Our nation is a year into the infamous COVID-19 pandemic. It has ravaged our communities in ways unforeseen, but throughout the year, everyone has found unique ways to adapt and endure. The same is true for church planting families.
While the pandemic has had good and bad consequences, pastors and planting wives have felt a unique sting. Here are the testimonies of the challenges faced by church planting wives in this season.
Q: What has been the most disruptive consequence to your church plant because of the pandemic?
A: Planting wives:
“Fewer people has meant fewer volunteers, which for a church plant with no staff can be detrimental! This basically means a few people are running themselves into the ground to keep things moving in a complicated time.”
“We have had multiple highly-involved families realize they can work remotely even after the pandemic ends and relocate back to their home state.”
“It’s hard to say. There are so many things. One of the most disruptive things has possibly been losing our [meeting] space, but also trying to do what we feel is safest for our church, health-wise and spiritually, and everyone having different thoughts as to what that should be.”
“Our biggest disruptor has been the inability to have outreach and community events, even outdoors. With that being said, finding new ways to encourage our people to organically engage others one-on-one has been challenging.”
“Our church was meeting in a school, so we had to move to a new location. Since last March we have met in four different places.”
“For us it has been having to have more services so we can be more spread out in church.”
“Not being able to do several outreach events.”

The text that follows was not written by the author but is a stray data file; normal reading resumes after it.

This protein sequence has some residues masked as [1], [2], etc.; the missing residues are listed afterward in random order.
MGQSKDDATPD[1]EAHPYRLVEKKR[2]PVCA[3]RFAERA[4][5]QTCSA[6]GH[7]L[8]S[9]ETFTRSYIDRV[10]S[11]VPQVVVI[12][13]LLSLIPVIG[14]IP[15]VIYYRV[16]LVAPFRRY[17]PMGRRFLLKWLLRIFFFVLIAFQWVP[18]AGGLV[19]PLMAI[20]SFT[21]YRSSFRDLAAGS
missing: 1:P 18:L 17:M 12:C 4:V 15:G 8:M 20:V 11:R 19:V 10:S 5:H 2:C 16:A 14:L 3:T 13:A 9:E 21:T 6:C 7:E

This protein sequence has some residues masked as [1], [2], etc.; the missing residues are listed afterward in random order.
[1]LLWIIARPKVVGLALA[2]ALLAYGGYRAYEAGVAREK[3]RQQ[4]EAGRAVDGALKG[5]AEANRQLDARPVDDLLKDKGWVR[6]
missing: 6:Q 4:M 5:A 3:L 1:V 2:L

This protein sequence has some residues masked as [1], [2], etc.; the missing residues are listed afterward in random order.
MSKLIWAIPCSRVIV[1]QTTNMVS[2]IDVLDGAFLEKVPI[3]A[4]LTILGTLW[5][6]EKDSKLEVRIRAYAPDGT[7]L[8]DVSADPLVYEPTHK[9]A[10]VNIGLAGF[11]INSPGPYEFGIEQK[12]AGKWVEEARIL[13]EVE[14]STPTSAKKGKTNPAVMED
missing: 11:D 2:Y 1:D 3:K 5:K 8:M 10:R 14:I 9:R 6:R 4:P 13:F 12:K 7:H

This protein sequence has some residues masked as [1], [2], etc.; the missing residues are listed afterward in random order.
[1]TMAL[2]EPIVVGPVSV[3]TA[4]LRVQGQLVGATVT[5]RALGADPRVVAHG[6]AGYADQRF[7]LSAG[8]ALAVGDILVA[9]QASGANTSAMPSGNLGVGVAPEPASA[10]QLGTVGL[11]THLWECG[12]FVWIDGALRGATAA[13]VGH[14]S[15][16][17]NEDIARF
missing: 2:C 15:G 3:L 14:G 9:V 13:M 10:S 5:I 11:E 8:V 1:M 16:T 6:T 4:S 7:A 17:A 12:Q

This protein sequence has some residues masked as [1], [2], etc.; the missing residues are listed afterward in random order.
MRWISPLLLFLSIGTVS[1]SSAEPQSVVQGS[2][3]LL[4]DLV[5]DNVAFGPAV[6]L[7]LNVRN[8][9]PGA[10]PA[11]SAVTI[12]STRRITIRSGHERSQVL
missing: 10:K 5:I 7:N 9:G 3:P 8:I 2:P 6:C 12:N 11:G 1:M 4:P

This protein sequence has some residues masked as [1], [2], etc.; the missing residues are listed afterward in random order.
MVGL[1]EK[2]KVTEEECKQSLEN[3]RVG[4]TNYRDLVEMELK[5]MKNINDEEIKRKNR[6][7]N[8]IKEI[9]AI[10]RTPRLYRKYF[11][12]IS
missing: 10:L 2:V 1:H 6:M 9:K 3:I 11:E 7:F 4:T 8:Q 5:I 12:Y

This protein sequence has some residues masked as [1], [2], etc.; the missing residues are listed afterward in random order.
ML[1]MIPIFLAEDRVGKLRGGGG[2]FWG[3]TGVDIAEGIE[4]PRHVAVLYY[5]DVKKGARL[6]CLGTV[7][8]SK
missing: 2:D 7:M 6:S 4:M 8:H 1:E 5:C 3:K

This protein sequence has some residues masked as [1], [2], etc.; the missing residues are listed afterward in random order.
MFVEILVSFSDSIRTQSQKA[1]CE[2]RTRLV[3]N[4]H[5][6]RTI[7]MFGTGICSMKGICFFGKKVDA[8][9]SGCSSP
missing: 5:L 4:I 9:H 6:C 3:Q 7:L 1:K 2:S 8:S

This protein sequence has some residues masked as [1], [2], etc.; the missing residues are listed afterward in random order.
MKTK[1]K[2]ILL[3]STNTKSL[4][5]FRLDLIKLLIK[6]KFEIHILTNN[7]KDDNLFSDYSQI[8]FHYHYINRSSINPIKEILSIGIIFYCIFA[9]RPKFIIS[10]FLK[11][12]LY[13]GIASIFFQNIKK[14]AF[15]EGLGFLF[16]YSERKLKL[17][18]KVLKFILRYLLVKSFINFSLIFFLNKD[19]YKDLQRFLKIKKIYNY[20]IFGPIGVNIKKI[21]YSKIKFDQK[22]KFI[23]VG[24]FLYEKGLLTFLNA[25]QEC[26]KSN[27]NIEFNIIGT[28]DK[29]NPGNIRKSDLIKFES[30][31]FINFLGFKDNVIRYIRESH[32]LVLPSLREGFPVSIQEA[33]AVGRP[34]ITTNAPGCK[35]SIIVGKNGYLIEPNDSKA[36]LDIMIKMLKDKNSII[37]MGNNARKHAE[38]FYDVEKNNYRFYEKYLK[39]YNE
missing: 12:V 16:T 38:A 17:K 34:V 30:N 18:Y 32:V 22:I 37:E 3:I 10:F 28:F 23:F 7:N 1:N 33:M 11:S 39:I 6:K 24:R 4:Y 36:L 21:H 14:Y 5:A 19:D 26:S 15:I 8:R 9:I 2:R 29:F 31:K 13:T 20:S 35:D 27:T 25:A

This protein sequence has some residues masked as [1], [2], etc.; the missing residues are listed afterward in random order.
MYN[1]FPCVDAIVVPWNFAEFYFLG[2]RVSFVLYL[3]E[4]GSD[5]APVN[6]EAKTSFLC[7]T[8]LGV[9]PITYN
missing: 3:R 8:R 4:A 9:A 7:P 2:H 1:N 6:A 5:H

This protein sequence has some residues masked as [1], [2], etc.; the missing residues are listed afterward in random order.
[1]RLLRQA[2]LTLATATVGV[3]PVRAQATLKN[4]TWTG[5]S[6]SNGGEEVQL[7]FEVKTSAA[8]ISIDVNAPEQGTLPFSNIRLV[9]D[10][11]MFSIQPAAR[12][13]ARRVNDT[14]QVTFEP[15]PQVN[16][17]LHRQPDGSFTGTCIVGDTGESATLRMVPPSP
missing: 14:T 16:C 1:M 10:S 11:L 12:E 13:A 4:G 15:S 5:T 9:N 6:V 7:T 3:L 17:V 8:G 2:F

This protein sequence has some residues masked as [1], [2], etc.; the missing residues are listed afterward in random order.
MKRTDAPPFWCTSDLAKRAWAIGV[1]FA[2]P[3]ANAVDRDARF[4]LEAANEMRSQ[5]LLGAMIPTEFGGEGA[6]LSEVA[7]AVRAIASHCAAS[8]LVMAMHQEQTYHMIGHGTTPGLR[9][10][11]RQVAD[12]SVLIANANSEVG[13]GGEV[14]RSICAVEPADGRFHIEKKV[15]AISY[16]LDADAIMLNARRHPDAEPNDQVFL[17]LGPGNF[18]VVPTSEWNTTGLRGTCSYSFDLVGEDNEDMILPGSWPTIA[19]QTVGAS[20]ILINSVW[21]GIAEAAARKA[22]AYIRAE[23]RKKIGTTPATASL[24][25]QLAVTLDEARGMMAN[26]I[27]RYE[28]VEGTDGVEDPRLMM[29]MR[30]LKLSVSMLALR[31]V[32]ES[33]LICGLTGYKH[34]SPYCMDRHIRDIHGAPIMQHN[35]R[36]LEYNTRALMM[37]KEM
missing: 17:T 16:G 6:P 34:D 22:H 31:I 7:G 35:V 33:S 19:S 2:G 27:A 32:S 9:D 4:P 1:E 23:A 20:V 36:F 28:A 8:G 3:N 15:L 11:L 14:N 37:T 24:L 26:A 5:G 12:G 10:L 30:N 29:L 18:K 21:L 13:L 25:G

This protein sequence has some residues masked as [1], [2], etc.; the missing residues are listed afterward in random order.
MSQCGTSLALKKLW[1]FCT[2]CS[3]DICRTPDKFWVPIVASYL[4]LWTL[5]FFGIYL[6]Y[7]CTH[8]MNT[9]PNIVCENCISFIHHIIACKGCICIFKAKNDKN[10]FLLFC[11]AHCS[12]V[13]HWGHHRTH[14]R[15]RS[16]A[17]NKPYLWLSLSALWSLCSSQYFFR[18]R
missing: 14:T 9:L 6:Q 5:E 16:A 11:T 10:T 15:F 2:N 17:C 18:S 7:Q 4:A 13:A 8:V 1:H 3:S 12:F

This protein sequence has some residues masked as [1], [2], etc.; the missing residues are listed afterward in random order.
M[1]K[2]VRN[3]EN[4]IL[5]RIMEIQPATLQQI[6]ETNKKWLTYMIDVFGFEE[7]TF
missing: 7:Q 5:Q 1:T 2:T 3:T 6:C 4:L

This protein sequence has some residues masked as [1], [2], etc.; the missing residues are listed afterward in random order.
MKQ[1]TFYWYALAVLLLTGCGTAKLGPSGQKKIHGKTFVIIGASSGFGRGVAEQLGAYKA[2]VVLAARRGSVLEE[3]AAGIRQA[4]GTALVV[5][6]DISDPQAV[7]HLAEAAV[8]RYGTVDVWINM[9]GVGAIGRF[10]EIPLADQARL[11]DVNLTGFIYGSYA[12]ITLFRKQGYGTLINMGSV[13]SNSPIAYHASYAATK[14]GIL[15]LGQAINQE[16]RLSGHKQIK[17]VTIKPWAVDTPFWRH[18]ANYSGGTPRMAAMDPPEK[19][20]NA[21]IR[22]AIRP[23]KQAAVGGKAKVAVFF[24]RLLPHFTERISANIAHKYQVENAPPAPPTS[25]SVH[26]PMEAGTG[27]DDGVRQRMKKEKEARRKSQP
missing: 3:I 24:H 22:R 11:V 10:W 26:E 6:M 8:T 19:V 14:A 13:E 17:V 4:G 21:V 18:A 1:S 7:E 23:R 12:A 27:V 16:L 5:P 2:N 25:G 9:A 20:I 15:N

Q: What has been a challenging consequence to your family because of the pandemic?
A: Planting wives:
“A complete lack of rhythms. Kids are in school, then out, back on a hybrid schedule with as little as a week or two notice. Very difficult to find any sort of constant.”
“The mental health aspect that comes with the pandemic and isolation has been the hardest thing on my family.”
“Having to cancel plans to travel and plans to see family. We don’t live near our families, so that has been hard.”
“Honestly, for our family, the pandemic was a blessing in disguise in many ways. It caused us to pause, spend time together (rather than spending time together while we do something else). Our son had a mental health crisis three days before the schools went remote. The pandemic gave us so much time to pour into him and he’s in such a better head space now!”
“As a teacher, the stress of all things has been a struggle mentally and spiritually.”
“Virtual school with four children, one toddler and two parents working from home has definitely been challenging. Trying to keep everyone active and away from devices, eating healthy has also been hard.”
“Unpredictable employment. I’m a small business owner in a service-based industry. I had to mandatorily shut down. I’ve been allowed to re-open since May but there’s always talk of another shut down. My husband can work from home when needed, so that is a blessing.”
Even as the world shut down, planters, their families and their teams found ways to adapt to care for God’s people and share Christ’s love for their neighbor. Take a moment to pray for church planters in North America and their families as they continue the good work God has called them to.
(EDITOR’S NOTE – This article first appeared at the North American Mission Board’s SendNetwork.com. Republished by permission.)